carried the US Open runner-up into major contention yet again.
“I am playing well. But whether it’s the best that I’ve ever played in my career, I’m not sure,” Matsuyama said.
“I’m probably not playing as well as I did at the end of last year. However, I’m riding the momentum from the round that I had on Sunday and hopefully I can keep that going for 36 more holes.”
Matsuyama rescued par at the ninth with a 22-foot putt, then began his birdie charge with a 12foot putt at the par-4 12th and six-footers at the par-3 13th and par-4 14th before a storm halted play.
“I was grateful for the rain delay because I was getting tired. I was able to lay down in the locker room and get some rest,” he said.
“I think what was making me tired was I wasn’t hitting my driver like I wanted to. I was hitting fairways but I wasn’t getting the crisp contact that I was hoping for with my driver.”
Matsuyama said he couldn’t count all his worst shots but said he scored so well “because somehow my worst shots were finding the fairway.”
Matsuyama, who has kept a new putter he switched to last week, marveled at his putting as well.
“The greens here are really fast and there are a lot of putts that honestly, I’m not trying to make,” he said. “I’m just trying to get it up near the hole and a lot of them are going in.”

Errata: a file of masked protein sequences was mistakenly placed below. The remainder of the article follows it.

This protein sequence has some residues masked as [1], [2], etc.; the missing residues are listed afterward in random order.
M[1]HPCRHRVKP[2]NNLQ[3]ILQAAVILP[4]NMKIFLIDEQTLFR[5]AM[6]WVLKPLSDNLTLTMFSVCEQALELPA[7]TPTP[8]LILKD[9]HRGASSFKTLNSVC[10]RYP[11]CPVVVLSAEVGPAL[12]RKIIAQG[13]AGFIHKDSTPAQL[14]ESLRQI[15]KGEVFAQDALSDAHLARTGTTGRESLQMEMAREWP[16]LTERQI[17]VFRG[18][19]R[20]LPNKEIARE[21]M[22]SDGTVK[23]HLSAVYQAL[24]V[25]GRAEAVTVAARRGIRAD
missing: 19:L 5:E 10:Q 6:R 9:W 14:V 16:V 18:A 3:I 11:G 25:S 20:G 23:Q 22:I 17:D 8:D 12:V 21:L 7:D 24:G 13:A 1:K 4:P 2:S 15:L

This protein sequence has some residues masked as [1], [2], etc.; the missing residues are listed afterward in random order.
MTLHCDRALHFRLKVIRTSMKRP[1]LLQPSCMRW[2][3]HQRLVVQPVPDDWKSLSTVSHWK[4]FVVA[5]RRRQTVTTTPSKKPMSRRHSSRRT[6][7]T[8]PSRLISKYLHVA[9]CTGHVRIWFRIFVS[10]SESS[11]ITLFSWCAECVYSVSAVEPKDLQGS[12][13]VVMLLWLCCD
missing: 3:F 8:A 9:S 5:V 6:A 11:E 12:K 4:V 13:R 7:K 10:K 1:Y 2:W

Matsuyama said he was touched by a congratulations message for his Akron victory he received from Jason Day, the seventh-ranked Australian who stands third just two shots behind him now.
“I said, ‘Congrats, Mate. Unreal playing. See you next week.’ It’s nothing special,” Day said. “He just said, ‘Thank you, JASON, see you at Quail Hollow.’ But he did put it in all-caps, so that made it feel special. He has been a good friend for a while now.”
Day marvels at Matsuyama’s commitment to success.
“It just looks like that guy right now has his priority set on playing good golf,” Day said. “Even before he was winning that tournament, he’s on the range and he’s the last guy to leave. He’s always putting. He’s always doing something.
“He’s working hard. And I feel like he’s the hardest worker out here right now, just because he wants to win. And there’s no surprise that he won last week and he’s up here again.”
Day said Matsuyama’s effort has turned putting from a vulnerability into a weapon.
“To be able to change that weakness into a strength is why he’s so dominating right now,” Day said. AFP